HomeGroupsTalkZeitgeist
Hide this

Results from Google Books

Click on a thumbnail to go to Google Books.

The Voyage of the Dawn Treader (The…
Loading...

The Voyage of the Dawn Treader (The Chronicles of Narnia Facsimile, Book… (original 1952; edition 2010)

by C. S. Lewis, Pauline Baynes (Illustrator)

MembersReviewsPopularityAverage ratingMentions
13,141129170 (4.06)270
Member:Deern
Title:The Voyage of the Dawn Treader (The Chronicles of Narnia Facsimile, Book 5)
Authors:C. S. Lewis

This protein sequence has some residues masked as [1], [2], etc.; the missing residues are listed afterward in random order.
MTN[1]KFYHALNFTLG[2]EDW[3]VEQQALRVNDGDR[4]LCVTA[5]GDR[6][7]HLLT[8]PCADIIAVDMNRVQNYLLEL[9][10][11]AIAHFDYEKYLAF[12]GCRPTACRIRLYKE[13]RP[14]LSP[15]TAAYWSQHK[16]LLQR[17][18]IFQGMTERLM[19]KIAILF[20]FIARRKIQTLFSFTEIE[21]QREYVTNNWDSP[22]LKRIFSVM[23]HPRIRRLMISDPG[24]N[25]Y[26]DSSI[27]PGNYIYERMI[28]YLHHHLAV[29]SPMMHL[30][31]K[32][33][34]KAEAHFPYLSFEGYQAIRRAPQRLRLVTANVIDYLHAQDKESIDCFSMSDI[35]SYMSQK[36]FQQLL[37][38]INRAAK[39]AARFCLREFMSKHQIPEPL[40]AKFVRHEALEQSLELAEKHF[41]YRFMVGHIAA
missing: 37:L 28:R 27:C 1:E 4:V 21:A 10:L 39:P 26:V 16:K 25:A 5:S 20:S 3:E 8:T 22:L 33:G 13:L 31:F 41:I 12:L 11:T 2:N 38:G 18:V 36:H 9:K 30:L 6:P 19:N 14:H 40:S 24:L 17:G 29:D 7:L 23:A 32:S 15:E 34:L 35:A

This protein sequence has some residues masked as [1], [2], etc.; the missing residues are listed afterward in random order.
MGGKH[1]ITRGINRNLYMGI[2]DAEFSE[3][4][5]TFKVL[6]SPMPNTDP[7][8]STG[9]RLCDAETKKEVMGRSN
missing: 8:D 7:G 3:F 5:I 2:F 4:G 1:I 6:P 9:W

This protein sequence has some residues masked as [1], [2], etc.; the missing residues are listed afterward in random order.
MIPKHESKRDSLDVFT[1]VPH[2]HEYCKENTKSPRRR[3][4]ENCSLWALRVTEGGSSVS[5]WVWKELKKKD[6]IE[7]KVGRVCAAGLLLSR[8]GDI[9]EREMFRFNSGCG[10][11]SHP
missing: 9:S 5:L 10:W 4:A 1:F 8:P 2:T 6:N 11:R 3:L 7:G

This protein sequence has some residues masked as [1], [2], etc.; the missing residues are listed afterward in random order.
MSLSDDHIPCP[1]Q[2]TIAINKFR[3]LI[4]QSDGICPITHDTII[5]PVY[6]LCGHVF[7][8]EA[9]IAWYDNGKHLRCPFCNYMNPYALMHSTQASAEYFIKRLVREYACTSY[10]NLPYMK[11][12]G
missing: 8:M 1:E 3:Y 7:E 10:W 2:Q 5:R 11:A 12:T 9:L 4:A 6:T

Other authors:Pauline Baynes (Illustrator)
Info:HarperCollinsChildren'sBooks (2010), Edition: Celebration of the original edition, Hardcover, 224 pages
Collections:Kindle, Your library
Rating:****
Tags:British literature, Childrens books, English language

Work details

The Voyage of the Dawn Treader by C. S. Lewis (1952)

Loading...

Sign up for LibraryThing to find out whether you'll like this book.

No current Talk conversations about this book.

» See also 270 mentions

English (121)  Spanish (2)  Dutch (2)  Portuguese (Brazil) (1)  Finnish (1)  Italian (1)  All languages (128)
Showing 1-5 of 121 (next | show all)